There are still Republicans who think there is political mileage to be had out of President Barack Obama's past association with the Rev. Jeremiah Wright, the Chicago pastor who once likened the 9/11 terrorist attacks to "America's chickens coming home to roost."
They are just hard to find outside the confines of a Fox News studio or the fringe right-wing groups that deal in conspiracy theories. Elsewhere, Rev. Wright is boring old news.
If there was a moment that Americans might have doubts about Mr. Obama's links to "black liberation theology," it seems to have long past. The President's likeability ratings have been off the charts for most of his first term, even though Americans express ambivalence about his job performance. His overall approval remains below 50 per cent.
In short, Barack Hussein Obama just isn't that scary.
So, the news that a so-called Super PAC backed by TD Ameritrade founder Joe Ricketts was considering launching a $10-million (U.S.) ad campaign playing on the Obama-Wright connection struck most Washington insiders as the craziest idea they had heard in ages.
So crazy, in fact, some wondered whether it was a canard planted by pro-Obama forces.
It turns out a political consulting firm run by veteran Republican strategist Fred Davis did prepare a 54-page proposal that was obtained by The New York Times "through a person not connected to the proposal who was alarmed by its tone."
Mr. Davis's firm produced an ad during the 2008 campaign that linked Mr. Obama to Rev. Wright. But Republican nominee John McCain refused to run it. Sour grapes may have led to the idea's revival. The new proposal refers to Mr. McCain as "a crusty old politician" who ran a "confused" campaign.
The New York Times piece lit up American cable news and the internet on Thursday, requiring swift damage control from presumptive Republican nominee Mitt Romney, Mr. Ricketts and even TD Ameritrade, which was attacked by liberal bloggers.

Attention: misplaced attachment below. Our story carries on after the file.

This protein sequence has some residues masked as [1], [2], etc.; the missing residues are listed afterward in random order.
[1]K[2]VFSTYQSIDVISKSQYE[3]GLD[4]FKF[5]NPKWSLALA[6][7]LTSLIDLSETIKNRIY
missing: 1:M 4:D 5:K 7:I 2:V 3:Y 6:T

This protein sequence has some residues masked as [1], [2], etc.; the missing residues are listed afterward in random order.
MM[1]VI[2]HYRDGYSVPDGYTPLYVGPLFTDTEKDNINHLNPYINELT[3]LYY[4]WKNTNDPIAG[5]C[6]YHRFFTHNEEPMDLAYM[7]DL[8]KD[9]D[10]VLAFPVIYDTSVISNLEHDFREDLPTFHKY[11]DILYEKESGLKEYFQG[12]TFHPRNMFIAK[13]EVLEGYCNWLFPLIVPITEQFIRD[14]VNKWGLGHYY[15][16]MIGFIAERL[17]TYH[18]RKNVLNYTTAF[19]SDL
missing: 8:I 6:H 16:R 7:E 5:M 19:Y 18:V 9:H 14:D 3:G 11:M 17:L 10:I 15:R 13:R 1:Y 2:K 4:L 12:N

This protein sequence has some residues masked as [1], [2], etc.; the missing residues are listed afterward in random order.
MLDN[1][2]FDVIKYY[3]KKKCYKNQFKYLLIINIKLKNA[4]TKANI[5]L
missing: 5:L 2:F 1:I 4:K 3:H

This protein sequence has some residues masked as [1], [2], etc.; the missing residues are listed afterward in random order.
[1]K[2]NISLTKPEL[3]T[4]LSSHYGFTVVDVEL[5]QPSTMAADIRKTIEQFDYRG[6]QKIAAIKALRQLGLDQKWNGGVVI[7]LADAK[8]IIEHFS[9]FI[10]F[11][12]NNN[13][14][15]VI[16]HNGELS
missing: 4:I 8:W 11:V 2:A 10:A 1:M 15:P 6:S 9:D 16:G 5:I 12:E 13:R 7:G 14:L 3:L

"I want to make it very clear, I repudiate that effort. I think it's the wrong course for a PAC or a campaign," Mr. Romney said at a campaign stop on Thursday in Jacksonville, Fla. "I hope that our campaigns can respectively be about the future and about issues and about a vision for America."
The likely GOP nominee came under heat later Thursday, however, for bringing up Rev. Wright in a February radio interview he gave to Fox host Sean Hannity. Mr. Hannity continues to talk about Rev. Wright, devoting long segments of his prime-time Fox News show on Wednesday and Thursday to a salacious new biography of Mr. Obama that is partly based on a long interview with Rev. Wright by author Edward Klein.
Canada's TD Bank Group owns 45 per cent of TD Ameritrade, the Omaha-based online brokerage. The bank conceded that the proposed ad campaign had ricocheted to Toronto.
"We have received a few e-mails from concerned customers and we have reiterated that the opinions expressed by Mr. Ricketts in no way reflect those of TD Bank Group," TD Bank spokesman Stephen Wright explained in an e-mail on Friday.
For his part, Mr. Ricketts, 70, put out a statement Thursday rejecting the ad proposal as incompatible with his focus on the economy and public spending.
Indeed, the Super PAC he is backing is called the Ending Spending Action Fund. Its president, Brian Baker, told MSNBC on Friday that his group asked Mr. Davis's firm "for a document based on ending spending, fiscal responsibility and jobs in the economy. This is far afield from that…We never asked for anything based on Reverend Wright."
"The world is full of bad ideas. This is one of them," Mr. Baker added. "This wasn't a proposal we requested at all. We never funded it."
Still, the Ricketts affair hurt Republicans. The Obama campaign's chief strategist David Axelrod sought to tie the incident to Mr. Romney in an early morning tweet on Thursday.
"Stunning! Will Mitt stand up, as John McCain did? Or allow the purveyors of slime to operate on his behalf?," Mr. Axelrod tweeted.
In 2006, Mr. Obama conceded "stealing" the title for his political manifesto, The Audacity of Hope, from a sermon delivered by Rev. Wright, whom he called "my pastor" at the time. But he repudiated Rev. Wright in a seminal 2008 speech on race that marked a turning point in his campaign for the presidency.